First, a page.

Introducing Data Modeling in the Data Builder


After completing this lesson, you will be able to:

  • Describe the purpose of the Data Builder and how to work with it

The Data Builder

Initial Steps of Modeling in SAP Datasphere

SAP Datasphere offers multiple modeling capabilities that address different user groups – from business analysts with deep business understanding to tech-savvy developers and power users. In a typical end-to-end scenario, two closely related components of SAP Datasphere apply:

  • The SAP Datasphere Data Layer contains the basic modeling of the underlying data sources and tables. The related set of tools is available in the SAP Datasphere Data Builder. Here, developers and modelers use tables, views, and intelligent lookups to combine, clean, and prepare data. You can expose views directly to SAP Analytics Cloud and other analytics clients.
  • The SAP Datasphere Business Layer enables users to create their own business models on top based on business terms. The SAP Datasphere Business Builder provides the related set of tools. The Business Builder can consume Data Builder objects for further modeling and consumption. As a more semantic approach, business users create their models using the Business Builder editors. They combine, refine, and enrich the SAP Datasphere Data Builder artifacts with further semantic information before exposing lightweight, tightly-focused objects. SAP Analytics Cloud and other analytic clients consume these objects.

Data Builder Artifact Types

SAP Datasphere provides an editor to model Data Builder artifacts in an intuitive graphical interface. You can drag and drop sources from the Source Browser and join them as appropriate. You can add other operators to remove or create columns and filter or aggregate data. You can also specify measures and other aspects of your output structure in the output node.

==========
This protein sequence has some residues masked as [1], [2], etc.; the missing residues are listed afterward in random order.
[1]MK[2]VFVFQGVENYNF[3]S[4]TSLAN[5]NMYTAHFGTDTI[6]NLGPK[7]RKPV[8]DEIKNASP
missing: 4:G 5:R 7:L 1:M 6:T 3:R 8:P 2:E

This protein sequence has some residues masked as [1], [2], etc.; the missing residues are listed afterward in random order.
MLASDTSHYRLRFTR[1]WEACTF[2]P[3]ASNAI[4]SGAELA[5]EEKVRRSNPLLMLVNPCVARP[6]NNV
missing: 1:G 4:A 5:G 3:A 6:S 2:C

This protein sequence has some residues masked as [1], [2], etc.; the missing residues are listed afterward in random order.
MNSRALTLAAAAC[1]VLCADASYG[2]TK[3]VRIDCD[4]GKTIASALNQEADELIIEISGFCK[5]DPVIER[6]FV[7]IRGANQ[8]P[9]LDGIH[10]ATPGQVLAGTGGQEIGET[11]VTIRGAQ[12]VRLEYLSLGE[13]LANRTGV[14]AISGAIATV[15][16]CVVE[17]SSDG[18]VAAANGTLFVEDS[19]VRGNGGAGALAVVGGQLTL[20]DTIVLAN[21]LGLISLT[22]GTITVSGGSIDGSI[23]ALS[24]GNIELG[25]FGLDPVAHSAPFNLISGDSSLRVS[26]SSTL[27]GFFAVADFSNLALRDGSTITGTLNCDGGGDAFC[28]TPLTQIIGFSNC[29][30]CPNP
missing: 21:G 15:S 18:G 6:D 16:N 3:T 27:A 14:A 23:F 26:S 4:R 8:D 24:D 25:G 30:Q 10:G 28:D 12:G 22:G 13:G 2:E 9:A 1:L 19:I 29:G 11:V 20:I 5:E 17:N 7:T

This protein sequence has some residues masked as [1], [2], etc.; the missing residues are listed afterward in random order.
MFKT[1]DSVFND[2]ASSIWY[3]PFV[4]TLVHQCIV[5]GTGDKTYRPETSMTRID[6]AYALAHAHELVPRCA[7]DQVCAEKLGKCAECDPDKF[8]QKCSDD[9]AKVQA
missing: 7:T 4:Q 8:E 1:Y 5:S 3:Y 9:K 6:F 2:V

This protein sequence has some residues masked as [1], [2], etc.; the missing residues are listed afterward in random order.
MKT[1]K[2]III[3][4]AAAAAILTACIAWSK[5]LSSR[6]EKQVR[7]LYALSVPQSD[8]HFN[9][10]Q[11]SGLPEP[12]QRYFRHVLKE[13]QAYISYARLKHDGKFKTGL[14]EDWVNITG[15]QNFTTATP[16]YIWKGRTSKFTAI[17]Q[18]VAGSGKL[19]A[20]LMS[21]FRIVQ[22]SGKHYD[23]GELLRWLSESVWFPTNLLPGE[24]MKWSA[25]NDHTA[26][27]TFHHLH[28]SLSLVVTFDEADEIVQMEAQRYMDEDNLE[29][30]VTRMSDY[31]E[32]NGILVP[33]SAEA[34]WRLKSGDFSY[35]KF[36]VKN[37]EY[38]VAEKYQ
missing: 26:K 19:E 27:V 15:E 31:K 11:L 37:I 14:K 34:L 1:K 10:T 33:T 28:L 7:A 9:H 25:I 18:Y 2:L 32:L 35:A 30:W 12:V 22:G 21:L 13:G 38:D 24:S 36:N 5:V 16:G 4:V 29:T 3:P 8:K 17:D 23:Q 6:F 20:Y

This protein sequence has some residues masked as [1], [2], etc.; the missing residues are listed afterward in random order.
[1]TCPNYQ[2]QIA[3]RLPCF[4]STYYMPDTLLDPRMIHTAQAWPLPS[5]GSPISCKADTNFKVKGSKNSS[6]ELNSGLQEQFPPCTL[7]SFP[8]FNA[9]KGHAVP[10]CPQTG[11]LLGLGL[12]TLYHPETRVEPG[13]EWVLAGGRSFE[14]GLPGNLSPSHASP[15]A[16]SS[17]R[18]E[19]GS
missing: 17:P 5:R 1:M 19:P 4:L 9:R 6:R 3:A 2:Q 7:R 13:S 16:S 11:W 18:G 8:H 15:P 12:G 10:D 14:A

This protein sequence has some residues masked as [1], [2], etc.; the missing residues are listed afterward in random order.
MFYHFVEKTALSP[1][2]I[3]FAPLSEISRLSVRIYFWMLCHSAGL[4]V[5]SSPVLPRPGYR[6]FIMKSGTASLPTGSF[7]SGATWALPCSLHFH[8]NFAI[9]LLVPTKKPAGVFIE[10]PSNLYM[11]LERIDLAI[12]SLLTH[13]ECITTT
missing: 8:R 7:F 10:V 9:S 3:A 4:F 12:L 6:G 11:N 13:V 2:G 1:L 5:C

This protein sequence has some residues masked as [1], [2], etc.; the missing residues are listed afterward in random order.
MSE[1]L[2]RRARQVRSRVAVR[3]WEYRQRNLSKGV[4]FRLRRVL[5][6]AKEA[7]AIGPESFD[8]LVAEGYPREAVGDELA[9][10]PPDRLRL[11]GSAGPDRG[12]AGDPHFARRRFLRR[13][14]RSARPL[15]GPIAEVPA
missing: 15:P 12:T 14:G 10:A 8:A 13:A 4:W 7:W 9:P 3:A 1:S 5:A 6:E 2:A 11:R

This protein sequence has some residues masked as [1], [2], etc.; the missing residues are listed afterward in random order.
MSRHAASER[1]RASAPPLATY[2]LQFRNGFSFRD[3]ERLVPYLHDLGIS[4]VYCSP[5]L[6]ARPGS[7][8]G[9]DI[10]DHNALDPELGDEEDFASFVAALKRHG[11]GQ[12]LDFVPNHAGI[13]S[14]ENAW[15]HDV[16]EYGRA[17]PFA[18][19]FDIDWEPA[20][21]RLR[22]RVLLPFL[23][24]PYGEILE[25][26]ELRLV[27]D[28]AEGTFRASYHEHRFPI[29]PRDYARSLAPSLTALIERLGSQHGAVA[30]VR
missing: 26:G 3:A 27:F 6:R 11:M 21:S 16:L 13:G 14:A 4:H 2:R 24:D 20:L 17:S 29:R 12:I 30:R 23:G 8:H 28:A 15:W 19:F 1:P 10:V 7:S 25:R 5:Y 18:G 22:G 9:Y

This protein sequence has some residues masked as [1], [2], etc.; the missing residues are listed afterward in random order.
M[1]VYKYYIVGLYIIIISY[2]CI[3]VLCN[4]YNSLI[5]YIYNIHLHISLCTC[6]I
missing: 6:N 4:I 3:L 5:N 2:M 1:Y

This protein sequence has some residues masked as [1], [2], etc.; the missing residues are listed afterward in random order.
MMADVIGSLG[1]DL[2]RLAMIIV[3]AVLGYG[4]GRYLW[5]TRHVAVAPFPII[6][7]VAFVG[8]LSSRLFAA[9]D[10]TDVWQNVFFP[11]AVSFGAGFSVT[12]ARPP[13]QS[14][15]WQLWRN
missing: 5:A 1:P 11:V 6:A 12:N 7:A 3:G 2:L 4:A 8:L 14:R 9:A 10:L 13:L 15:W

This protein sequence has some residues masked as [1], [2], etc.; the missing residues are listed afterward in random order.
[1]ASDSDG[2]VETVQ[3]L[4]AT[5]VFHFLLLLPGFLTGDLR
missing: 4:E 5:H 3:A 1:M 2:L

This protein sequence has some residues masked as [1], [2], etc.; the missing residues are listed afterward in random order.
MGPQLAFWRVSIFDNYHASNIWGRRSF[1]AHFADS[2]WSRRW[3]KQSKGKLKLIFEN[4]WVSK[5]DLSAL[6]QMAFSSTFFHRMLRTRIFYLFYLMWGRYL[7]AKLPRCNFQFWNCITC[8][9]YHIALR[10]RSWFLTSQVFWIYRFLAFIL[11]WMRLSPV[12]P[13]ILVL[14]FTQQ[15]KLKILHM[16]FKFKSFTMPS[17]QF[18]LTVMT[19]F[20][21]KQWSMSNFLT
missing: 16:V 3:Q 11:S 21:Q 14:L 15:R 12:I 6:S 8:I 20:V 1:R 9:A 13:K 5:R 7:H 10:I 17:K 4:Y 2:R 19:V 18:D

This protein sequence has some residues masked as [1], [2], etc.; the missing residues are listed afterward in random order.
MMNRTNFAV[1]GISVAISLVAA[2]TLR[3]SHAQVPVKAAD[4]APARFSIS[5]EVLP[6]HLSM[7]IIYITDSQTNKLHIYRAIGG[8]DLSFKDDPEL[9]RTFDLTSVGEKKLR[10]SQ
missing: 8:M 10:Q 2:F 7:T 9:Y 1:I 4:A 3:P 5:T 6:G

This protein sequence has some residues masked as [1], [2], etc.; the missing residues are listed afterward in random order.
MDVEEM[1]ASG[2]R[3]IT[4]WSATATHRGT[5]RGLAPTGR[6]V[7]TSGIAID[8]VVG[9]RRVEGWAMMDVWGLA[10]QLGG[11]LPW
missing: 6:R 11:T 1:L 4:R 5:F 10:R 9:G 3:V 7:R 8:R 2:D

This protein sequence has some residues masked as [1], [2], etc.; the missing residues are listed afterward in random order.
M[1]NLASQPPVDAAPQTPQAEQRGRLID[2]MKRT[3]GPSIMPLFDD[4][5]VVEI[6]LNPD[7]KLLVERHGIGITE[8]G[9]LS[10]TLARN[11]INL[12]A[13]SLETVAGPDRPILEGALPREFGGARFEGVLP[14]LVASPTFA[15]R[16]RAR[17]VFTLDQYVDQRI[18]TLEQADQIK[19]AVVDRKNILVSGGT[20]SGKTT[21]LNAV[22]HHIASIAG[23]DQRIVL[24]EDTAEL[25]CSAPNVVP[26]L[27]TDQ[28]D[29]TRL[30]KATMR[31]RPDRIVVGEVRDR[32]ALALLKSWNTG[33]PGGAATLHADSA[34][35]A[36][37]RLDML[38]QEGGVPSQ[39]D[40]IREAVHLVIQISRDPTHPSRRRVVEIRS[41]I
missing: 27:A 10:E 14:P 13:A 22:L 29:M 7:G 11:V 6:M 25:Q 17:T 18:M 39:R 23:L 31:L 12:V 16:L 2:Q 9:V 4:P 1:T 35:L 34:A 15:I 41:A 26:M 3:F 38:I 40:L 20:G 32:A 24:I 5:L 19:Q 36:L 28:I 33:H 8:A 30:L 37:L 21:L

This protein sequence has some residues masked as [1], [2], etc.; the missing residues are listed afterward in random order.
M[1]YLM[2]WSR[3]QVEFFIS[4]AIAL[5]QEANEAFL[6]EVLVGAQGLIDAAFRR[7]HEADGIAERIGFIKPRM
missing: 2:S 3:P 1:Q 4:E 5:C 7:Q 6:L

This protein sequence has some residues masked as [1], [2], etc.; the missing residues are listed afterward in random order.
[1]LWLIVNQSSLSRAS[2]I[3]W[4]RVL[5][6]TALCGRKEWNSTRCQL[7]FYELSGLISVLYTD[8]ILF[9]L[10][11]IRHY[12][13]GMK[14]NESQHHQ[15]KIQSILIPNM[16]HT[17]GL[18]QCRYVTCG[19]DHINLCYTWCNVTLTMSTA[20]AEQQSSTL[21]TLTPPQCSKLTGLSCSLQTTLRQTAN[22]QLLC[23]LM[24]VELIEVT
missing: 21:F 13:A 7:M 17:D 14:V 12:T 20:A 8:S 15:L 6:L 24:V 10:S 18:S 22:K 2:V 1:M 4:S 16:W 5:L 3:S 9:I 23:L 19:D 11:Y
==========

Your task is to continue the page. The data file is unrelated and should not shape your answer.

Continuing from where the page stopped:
You can preview the data contained in your tables and views. When working in the graphical view editor, you can also preview the data output by each of the nodes in the diagram.

SAP Datasphere provides various methods for importing tables or database views into your space.


  • Data Builder start page: Use the import wizard to import remote tables from any connection.
  • E/R Model: Import tables into the space and add them to the E/R model diagram.
  • Graphical or SQL view: Import tables into the space and use them directly as sources in the view.

Enable the "Expose for Consumption" switch (reporting layer) to make a view available for consumption in SAP Analytic Cloud, other analytic clients, and in ETL and other tools. You can only access views that have the Expose for Consumption switch enabled outside the space.

It is recommended from SAP to use the model type Analytic Model for consumption with SAP Analytic Cloud.

Data Visualization from SAP Datasphere in SAP Analytics Cloud

In SAP Datasphere, together with SAP Analytics Cloud, you can combine your data sources and extract insights from them based on stories. A story is where your data comes to live with powerful data visualizations. Charts, graphs, tables, and other visual elements are arranged to tell the story of your business or organization. Stories are the analyzed results of combining different data sources and models. Here, you begin visualizing the valuable insights you got from your data and prepare those insights for sharing with your stakeholders.